In William Moran’s, The Belles of New England: The Women of the Textile Mills and the Families Whose Wealth They Wove, he examines the social history of the textile industry. As well, woven throughout the book is the idea of the immigrant prejudice on the United States, including women workers who first dominated the mills, until their post WWI Northern demise when integrated staff from nationalities around the world labored together.
Moran chronicles the commencement of the textile industry when mills were built by Francis Cabot Lowell and Nathan Appleton. The mills would draw women from all over the New England farms and villages who were seeking independence and freedom. Lowell and Appleton envisioned mill towns that would be everything the opposite of their England counterparts. An almost Utopian society was their vision, with a place where women would become educated working class ladies and have “a measure of social enlightenment, offering their workers…libraries, evening lectures, and music” (Kirkus Reviews, 2002, ¶1).
Following the inaugural years, the textile towns quickly crumbled as first generation textile owners departed and second generation “Lords of the Loom” realized their monetary potential. Moran depicts the immigrant lives of Irish, French-American from Quebec, and Europeans, as people who endured “difficult relations with the Yankees, isolation and discrimination, anti-Catholic violence, and monstrous health and safety conditions” (Collier, 2002, ¶1). Finally, Moran describes the fall of the Northern textile industry to the Southern states, that provided owners the “cheap labor and a union-free environment” (Kirkus, 2002, ¶1), where they could reap higher profits.
The approach of the book does not adhere itself to a definitive thesis, as it is not written by a historian, rather Moran was a retired news journalist for CBS and was inspired to write about the textile mills because every book he read about the mills “seemed to have a narrow focus” (L’Heureux, ¶ 4). As such, the book is not to inform a reader of his theory of social inequities of the textile mills, or prove a rationale of its’ social impact. Rather, the book is a light read, presumably intended for someone who might seek basic knowledge about the textile mills.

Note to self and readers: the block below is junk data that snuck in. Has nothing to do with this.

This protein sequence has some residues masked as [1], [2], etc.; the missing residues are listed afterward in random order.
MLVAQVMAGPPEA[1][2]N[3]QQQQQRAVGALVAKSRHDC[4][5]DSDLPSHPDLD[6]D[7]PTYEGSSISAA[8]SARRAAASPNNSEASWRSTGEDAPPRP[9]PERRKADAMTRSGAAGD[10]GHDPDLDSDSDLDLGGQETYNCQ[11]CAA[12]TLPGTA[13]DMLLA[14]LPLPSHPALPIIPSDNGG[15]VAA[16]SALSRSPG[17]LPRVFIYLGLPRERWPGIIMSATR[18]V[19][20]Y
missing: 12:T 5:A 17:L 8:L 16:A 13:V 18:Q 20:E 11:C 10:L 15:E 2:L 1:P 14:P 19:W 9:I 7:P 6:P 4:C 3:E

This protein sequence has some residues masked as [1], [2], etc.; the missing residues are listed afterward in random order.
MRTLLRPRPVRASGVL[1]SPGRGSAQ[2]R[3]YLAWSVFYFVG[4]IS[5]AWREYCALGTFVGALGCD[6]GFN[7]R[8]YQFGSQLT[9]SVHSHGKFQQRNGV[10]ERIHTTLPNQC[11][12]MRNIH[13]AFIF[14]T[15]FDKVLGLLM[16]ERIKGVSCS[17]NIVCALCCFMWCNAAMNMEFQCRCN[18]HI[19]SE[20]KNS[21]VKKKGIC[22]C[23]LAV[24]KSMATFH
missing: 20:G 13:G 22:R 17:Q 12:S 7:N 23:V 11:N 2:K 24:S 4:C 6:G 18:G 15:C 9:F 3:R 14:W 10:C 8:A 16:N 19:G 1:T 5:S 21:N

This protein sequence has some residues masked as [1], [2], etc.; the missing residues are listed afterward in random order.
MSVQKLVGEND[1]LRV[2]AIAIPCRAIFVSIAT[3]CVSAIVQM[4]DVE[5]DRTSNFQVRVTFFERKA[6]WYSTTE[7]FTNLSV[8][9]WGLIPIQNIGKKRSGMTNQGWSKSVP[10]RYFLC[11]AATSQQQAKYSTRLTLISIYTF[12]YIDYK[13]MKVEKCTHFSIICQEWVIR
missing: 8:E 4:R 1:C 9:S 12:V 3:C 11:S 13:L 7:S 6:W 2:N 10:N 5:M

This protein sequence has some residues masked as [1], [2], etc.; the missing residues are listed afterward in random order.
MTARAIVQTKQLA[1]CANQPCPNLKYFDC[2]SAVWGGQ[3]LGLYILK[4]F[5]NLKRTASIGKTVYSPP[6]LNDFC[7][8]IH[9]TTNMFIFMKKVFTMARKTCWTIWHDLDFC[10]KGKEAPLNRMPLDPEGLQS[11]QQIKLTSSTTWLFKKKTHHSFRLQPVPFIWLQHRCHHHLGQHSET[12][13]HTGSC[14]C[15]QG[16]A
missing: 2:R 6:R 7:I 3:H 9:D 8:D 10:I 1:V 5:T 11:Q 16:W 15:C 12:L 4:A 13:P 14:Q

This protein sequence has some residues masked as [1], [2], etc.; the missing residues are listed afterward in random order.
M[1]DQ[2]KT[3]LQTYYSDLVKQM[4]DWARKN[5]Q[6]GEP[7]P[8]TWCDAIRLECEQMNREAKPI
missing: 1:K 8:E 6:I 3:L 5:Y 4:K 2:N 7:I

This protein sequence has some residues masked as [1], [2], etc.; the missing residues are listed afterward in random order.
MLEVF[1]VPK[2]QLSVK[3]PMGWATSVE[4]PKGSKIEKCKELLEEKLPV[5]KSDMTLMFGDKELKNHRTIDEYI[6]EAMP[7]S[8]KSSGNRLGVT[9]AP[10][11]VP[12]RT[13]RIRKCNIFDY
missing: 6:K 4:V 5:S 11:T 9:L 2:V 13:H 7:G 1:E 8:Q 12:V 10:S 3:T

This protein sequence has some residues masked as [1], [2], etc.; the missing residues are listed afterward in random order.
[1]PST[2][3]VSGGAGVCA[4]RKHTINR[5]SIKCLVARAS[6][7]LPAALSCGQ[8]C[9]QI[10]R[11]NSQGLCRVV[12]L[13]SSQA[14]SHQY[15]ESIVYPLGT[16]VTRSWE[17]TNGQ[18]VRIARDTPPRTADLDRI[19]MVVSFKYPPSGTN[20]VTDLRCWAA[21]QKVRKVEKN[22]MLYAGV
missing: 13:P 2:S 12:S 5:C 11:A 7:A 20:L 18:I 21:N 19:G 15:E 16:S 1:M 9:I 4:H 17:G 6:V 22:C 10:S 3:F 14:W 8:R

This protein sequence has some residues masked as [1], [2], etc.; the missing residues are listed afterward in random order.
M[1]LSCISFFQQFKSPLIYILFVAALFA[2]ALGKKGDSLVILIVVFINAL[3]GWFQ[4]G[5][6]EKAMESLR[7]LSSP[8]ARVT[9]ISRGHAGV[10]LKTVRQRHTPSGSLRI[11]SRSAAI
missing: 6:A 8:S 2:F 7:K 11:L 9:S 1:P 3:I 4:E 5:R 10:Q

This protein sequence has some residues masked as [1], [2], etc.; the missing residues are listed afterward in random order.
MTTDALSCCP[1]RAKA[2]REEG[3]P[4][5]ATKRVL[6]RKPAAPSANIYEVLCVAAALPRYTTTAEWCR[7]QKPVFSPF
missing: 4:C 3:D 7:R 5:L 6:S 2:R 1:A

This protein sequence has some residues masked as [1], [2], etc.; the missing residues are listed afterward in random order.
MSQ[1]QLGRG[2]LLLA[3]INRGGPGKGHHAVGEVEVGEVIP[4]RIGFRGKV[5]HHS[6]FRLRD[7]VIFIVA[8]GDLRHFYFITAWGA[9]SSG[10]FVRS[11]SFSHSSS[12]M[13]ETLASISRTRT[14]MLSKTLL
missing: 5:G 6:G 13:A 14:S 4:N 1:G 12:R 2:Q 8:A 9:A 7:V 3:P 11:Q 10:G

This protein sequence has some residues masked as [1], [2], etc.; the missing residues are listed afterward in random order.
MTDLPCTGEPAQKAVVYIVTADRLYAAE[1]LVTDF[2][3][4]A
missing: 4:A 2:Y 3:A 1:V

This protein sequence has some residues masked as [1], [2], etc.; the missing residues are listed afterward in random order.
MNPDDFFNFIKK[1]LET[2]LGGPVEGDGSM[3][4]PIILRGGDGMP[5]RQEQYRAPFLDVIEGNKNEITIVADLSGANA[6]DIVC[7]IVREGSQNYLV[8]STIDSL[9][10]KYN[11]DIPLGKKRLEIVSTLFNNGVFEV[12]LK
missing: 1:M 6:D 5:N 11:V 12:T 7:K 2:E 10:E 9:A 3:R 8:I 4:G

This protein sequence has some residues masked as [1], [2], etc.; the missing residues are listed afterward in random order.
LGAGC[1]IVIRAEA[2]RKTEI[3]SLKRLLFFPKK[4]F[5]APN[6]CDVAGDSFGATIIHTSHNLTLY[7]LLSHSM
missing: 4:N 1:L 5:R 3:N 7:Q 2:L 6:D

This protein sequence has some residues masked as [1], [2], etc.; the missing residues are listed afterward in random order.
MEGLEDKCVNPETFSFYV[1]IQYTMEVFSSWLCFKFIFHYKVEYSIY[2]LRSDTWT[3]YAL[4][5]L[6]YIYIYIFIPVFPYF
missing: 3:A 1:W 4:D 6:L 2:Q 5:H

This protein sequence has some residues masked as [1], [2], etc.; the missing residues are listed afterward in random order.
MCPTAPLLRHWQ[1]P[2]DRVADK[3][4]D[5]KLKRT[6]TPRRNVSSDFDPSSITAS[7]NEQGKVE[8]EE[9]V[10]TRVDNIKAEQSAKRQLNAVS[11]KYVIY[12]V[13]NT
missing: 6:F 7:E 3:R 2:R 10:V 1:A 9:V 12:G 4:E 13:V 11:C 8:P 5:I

Moran’s story telling approach “leaves out the analysis a scholarly treatment would provide but offers citations and a bibliography to give it authenticity” (Collier, 2002, ¶1). According to the bibliography, Moran used at least 150 different sources. The information gathered by Moran is an impressive assortment of primary and secondary documents including books, journals, interviews, diaries, textile creeds, songs, and poetry. The use of endnotes was very clear and concise and probably a wise decision as most pages have at least 3 citations, and some reach as high as 10 on a given page. While some historians might prefer footnotes, the folksy nature that Moran’s book lends itself to, adheres more to endnotes. The endnotes are logically presented, in that they are broken down first by chapter, then by page number, and finally in chronological order in which they appeared on the page.